YAK-130 military airplane jew fighter 311 R.
(photo credit: REUTERS/Sergei Karpukhin)
MOSCOW - Russia will not deliver fighter planes or other new weapons to Syria while the situation there remains unresolved, the deputy director of a body that supervises the country's arms trade was quoted as saying on Monday.
"While the situation in Syria is unstable, there will be no new deliveries of arms there," Vyacheslav Dzirkaln told journalists at the Farnborough Airshow in Britain, Russia's Interfax news agency reported.
The refusal to send more arms to Syria could signal the strongest move yet by Moscow to distance itself from Syrian President Bashar Assad whom it has defended in the UN Security Council from harsher sanctions.
It could also scuttle up to $4 billion of outstanding contracts, including fighter jets and air defense systems which were expected to be delivered this year.
A spokesman for Dzirkaln's Federal Service for Military Technical Co-operation would not confirm the deputy director's comments when contacted by telephone. Reuters was awaiting for a response to requested written questions.
Although completely legal, Russia's arms trade with Syria has fueled concerns that Moscow is supplying Assad with weapons that are being used against protesters taking part in an armed uprising against him.
Russian President Vladimir Putin has said the arms that his country delivers cannot be used in civil conflicts and Foreign Minister Sergei Lavrov has said the supplies are defensive weapons sold in contracts signed long ago.
But US Secretary of State Hillary Clinton has said Russian statements that the weapons are unrelated to the violence in Syria are "patently untrue" and Washington has described the delivery of a heavy Russian weapons shipment as "reprehensible."Fighter planes
Dzirkaln was quoted as saying Russia, one of Syria's main weapons suppliers, would not be delivering a shipment of 36 Yak-130 fighter planes, a contract for which was reportedly signed at the end of last year.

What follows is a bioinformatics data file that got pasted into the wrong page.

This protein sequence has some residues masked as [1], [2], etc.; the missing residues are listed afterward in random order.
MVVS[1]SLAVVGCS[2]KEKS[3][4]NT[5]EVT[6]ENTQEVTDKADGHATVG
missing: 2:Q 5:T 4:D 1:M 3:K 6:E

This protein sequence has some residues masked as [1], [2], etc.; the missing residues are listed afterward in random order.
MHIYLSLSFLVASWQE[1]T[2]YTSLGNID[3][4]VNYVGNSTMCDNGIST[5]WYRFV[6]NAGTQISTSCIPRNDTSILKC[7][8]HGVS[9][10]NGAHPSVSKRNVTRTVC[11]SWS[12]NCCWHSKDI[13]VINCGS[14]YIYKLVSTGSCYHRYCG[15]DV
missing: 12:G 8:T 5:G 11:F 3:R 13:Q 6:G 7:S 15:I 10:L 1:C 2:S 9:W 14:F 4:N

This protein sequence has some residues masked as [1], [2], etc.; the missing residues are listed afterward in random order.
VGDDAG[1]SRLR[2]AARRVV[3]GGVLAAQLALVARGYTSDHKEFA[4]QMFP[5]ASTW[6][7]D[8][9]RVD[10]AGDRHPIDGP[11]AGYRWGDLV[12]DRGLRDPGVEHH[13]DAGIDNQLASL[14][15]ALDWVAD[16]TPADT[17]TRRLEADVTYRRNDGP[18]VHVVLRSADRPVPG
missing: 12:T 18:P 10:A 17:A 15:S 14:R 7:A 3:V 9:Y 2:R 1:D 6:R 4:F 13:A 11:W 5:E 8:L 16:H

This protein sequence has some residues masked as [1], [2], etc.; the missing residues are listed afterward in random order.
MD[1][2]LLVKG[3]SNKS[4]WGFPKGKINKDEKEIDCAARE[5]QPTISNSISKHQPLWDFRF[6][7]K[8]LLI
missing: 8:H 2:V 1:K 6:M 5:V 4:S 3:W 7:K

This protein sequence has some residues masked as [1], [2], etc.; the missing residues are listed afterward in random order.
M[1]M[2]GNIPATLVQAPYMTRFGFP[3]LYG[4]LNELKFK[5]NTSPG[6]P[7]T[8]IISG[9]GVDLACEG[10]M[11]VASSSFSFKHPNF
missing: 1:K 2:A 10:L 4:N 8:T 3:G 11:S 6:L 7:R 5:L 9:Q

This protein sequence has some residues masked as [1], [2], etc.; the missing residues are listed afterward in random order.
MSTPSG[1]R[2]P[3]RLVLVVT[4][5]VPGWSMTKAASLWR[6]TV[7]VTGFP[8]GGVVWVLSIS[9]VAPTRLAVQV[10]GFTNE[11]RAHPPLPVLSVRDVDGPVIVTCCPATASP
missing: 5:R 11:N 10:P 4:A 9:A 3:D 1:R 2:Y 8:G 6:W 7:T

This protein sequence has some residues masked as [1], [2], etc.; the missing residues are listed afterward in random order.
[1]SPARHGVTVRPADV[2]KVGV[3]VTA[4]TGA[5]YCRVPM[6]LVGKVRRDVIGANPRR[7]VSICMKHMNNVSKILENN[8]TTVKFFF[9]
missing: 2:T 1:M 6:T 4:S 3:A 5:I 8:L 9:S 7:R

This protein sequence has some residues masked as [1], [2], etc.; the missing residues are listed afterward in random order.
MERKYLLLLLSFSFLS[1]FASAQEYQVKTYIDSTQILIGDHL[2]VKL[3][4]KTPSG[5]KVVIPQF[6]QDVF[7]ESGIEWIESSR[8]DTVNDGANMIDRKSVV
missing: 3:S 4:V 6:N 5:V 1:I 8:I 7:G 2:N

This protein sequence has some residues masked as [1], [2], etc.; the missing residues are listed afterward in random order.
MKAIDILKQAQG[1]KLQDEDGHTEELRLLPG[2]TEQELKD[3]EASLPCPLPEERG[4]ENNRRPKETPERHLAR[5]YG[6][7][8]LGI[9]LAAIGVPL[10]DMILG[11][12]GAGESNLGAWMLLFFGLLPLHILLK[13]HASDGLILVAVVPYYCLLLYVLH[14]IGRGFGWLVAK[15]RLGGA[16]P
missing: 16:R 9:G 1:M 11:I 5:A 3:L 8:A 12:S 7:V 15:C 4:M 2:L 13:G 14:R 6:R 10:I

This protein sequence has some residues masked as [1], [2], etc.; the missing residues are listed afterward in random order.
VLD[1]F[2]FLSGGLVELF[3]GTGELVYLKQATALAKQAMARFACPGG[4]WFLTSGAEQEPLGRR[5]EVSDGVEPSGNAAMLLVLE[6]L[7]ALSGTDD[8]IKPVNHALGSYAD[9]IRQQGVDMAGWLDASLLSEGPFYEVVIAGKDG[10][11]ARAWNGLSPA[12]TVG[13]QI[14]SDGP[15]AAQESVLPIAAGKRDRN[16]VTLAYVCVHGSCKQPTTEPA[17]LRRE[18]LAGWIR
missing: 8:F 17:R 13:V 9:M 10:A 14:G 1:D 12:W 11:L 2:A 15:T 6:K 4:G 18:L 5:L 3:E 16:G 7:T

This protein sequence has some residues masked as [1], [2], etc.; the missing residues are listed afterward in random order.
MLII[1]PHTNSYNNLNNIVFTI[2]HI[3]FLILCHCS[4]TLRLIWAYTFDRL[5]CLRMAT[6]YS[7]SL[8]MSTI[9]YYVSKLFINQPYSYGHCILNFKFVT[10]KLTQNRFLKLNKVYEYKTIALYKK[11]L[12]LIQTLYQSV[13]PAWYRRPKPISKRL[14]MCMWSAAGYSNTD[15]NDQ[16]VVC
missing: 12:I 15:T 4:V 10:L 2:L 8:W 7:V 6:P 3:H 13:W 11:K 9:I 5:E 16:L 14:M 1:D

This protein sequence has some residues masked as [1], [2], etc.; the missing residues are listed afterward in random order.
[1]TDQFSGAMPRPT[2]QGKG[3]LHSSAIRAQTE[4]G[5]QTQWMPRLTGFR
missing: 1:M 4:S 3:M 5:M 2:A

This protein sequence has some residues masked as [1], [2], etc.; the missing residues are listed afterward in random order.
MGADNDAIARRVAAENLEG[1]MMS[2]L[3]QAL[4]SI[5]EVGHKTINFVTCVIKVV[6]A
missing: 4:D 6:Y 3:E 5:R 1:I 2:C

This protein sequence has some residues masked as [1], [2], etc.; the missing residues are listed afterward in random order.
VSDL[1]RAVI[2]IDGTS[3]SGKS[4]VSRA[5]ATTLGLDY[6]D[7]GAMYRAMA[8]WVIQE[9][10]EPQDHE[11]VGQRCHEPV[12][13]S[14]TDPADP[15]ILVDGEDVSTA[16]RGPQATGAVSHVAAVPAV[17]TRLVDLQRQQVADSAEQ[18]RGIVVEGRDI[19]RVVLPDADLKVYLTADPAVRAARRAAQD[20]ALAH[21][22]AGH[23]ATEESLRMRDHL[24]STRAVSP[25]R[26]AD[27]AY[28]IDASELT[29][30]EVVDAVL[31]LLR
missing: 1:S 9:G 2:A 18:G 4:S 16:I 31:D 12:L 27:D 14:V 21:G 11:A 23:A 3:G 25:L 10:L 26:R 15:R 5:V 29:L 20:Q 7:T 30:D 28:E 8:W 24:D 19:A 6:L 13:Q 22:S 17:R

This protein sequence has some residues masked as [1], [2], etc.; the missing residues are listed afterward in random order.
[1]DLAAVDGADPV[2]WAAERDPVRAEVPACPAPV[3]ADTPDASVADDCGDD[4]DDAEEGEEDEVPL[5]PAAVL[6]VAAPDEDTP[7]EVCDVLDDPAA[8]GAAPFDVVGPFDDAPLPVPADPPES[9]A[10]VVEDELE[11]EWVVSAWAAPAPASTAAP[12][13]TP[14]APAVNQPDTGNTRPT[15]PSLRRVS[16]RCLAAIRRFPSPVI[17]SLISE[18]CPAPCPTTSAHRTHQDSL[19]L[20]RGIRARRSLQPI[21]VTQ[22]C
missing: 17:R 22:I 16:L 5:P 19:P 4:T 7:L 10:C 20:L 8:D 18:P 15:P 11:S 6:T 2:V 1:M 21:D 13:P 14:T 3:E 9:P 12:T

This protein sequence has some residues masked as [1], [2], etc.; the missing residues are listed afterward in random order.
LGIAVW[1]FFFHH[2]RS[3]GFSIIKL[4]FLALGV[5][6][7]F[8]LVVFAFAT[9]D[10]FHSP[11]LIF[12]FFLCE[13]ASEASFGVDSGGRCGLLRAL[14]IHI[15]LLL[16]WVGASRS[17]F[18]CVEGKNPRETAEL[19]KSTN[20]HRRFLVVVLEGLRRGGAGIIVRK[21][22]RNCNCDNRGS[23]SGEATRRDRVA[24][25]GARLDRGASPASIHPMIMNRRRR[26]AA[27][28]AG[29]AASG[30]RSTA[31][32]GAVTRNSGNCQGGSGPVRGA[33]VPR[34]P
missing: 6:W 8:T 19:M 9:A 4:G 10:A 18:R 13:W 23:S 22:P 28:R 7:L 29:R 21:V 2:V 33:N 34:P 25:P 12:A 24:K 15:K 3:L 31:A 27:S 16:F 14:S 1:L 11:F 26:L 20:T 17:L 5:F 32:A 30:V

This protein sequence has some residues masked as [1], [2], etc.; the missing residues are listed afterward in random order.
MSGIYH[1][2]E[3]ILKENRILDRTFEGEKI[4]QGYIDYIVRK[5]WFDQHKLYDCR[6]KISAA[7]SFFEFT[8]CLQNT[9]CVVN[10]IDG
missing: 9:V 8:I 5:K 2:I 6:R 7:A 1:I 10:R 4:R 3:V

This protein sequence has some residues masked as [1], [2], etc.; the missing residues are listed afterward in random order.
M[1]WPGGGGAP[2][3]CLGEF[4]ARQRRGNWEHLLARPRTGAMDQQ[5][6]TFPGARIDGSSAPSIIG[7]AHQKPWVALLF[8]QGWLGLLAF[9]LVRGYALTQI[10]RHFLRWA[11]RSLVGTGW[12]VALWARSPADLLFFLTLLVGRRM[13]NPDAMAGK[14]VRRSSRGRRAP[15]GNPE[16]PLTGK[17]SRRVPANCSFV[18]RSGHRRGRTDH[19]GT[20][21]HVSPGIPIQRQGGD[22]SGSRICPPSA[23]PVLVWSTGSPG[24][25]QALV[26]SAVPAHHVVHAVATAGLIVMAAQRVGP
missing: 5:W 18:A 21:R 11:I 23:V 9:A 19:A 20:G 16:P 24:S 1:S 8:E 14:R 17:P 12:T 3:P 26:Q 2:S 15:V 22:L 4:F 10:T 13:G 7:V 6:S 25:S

"In the current situation talking about deliveries of airplanes to Syria is premature," he said.
Rosoboronexport, Russia's monopoly arms exporter, would not comment on Dzirkaln's remarks that Russia was suspending arms deliveries to Syria, which were also reported by Russian news agency RIA.
"We understand the position of (the agency), but we are a separate organization and will not comment," said spokesman Vyacheslav Davidenko.
Syria's arms trade ties with Moscow date back to the Soviet era. It has previously signed contracts worth billions of dollars and hosts a Mediterranean supply-and-repair facility that is Russia's only naval base outside the former Soviet Union.
However a Russian analyst said Moscow had already distanced itself from Assad.
"Russia has stopped signing new contracts with Syria and is delaying the shipments of already signed contracts," Ruslan Aliyev, an expert on the Russian-Syria arms trade at Moscow-based defence think-tank CAST, told Reuters on Monday.
"It's basically a political decision based on Moscow's view of Syria."
Last month, Russia came under criticism from the West after allegations from Clinton that attack helicopters were on the way from Russia to Syria.
Moscow has said the helicopters were part of an old contract. It said it provided only weaponry that could be used against external aggression.
"Previously, we were fulfilling old contracts, including repairs of the machines. Until the situation stabilizes, we will not carry out any new arms deliveries," Dzirkaln said.